technique requiring fusing and fabricating with no solder and dates
back to the Etruscans. It incorporates fabricating without solders by
fusing. I taught granulation in fine silver, but it was only a means
to lead you into working with 22k gold. I never worked in Sterling
Silver. I never liked it. Now, most of my work incorporates high
karat gold and Argentium.
At first, I was amazed how much Argentium acted like 22k gold in its
fusibility and malleability. My world revolved around 22k gold
granulation, I taught in fine silver in order to lead into working
with gold. Sterling silver was not a metal in my palate, as I never
liked the firescale or the way it tarnished, and it certainly didn’t
fuse the way I needed. I would never add 22k or diamonds and
sapphires to sterling silver in my work. Now that I have found
Argentium Silver, it has changed my world of granulation and fusing.
Argentium fuses so easily; it still continues to 93WOW94 me. With
the global market of gold being what it is, gold-on-gold granulation
is almost a thing of the past, while white metals are becoming more
popular. I find the color contrast of the whiteness of Argentium and
the bold, rich yellow of 22k alluring and dramatic.20
Since gold has more than tripled in the past couple of years, the
jewelry world market is changing and new avenues must be pursued. I
feel that Argentium is to sterling as 18k is to 14k: it is a finer
metal and each has its own characteristics. My students love the
malleability and the fusing properties of this amazing metal. They
start to refer to Sterling as the “S-Word”.
I have now devoted my time to opening a school of Argentium in
Austin, TX. We teach from basics through advanced fabrications with
Argentium as our metal of choice. I have tested over 8 different
tarnish resistant alloys and have not found even one that can fuse as
beautifully as Argentium. If I could, it would give my students more
choices. I found a few that would fuse a bit, but not in the same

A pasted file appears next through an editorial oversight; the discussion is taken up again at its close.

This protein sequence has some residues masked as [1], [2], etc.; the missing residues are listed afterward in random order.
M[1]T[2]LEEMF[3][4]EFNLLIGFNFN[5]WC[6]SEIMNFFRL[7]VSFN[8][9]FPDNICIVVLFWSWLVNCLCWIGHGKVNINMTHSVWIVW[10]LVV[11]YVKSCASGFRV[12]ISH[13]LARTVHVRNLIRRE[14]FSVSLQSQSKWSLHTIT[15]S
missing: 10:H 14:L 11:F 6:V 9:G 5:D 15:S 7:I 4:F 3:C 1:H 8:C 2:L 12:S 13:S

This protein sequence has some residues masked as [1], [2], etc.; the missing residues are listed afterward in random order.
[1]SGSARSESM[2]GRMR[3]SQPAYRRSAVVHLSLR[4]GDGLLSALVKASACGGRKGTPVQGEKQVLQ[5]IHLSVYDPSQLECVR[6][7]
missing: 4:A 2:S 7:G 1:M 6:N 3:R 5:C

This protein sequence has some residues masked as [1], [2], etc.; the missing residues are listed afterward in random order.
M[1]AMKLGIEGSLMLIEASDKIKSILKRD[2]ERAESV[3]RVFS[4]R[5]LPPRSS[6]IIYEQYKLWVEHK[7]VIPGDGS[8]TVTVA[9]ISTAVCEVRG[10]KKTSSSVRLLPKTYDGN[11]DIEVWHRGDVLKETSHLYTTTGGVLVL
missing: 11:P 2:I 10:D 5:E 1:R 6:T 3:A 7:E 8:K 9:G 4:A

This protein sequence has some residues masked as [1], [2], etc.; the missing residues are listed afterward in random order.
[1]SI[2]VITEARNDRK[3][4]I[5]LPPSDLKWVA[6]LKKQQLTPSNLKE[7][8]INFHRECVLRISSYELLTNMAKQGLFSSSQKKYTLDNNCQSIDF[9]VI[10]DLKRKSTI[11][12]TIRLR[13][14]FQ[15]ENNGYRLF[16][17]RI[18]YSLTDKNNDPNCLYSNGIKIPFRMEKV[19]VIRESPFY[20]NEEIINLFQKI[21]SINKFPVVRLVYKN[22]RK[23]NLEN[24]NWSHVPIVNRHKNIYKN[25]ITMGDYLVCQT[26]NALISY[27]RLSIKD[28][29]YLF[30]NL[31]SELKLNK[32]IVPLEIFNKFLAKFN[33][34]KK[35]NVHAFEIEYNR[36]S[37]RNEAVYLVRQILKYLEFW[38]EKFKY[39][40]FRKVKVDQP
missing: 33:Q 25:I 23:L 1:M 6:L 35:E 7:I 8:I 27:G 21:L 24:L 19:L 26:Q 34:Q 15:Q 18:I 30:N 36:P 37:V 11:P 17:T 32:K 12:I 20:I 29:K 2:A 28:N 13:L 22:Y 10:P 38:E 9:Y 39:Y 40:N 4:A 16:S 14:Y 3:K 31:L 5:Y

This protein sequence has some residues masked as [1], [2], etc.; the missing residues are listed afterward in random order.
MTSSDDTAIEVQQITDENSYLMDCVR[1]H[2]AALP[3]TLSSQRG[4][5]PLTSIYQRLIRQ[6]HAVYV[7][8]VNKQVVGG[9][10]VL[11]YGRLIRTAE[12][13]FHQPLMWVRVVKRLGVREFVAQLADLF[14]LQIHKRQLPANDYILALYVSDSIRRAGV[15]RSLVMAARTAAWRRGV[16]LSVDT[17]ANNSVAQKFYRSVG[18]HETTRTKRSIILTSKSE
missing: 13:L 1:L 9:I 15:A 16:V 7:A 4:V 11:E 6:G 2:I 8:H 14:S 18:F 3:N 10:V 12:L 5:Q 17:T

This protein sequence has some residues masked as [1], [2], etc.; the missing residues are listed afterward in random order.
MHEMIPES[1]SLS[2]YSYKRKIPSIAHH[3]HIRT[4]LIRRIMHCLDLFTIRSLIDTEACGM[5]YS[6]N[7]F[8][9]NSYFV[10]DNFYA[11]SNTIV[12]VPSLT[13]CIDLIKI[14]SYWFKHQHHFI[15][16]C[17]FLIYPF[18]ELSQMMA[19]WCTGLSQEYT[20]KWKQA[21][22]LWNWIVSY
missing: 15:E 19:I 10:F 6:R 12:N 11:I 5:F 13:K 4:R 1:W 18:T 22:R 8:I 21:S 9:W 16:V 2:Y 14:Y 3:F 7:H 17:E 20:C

manner and all soldered well enough. I love the med-hard Argentium
wire solders that Rio Grande carries.20
I am trying to find someone who has worked with Argentium round wire
and makes chain maille. My questions have to do with the finished
jump rings, the strength, ability to hold a secure connection with
out solder, and so on. Could you put me in touch with someone who has
worked with chain maille and Argentium.
Oh, thank you! I thought I was losing it, finding weak or compromised
joints in my pieces. All of my work involves multiple soldering
procedures. I had no idea the germanium could weaken a previously
secure joint. I’d learned not to touch/poke argentium when hot, but I
don’t see a way around the progressive issue with repeated soldering
of argentium. I guess I’ll either try the other alloy mentioned here
or see if I can find a reliable source of platinum silver. ABI metals
in Ca was my source for plat. Silver, but they were reluctant to
continue making sheet. I’ll check back with them. Funny timing on
this, I’ve been really busy and not opening Orchid for a couple of
weeks. Decided to take a peek again and find something hugely
relevant for me.
I am a certified Master Bench Jeweler and have my degree in Art Education. My specialty is 22k granulation which is an ancient technique requiring fusing and fabricating with no solder and dates back to the Etruscans. It incorporates fabricating without solders by fusing. I taught granulation in fine silver, but it was only a means to lead you into working with 22k gold. I never worked in Sterling Silver. I never liked it. Now, most of my work incorporates high karat gold and Argentium.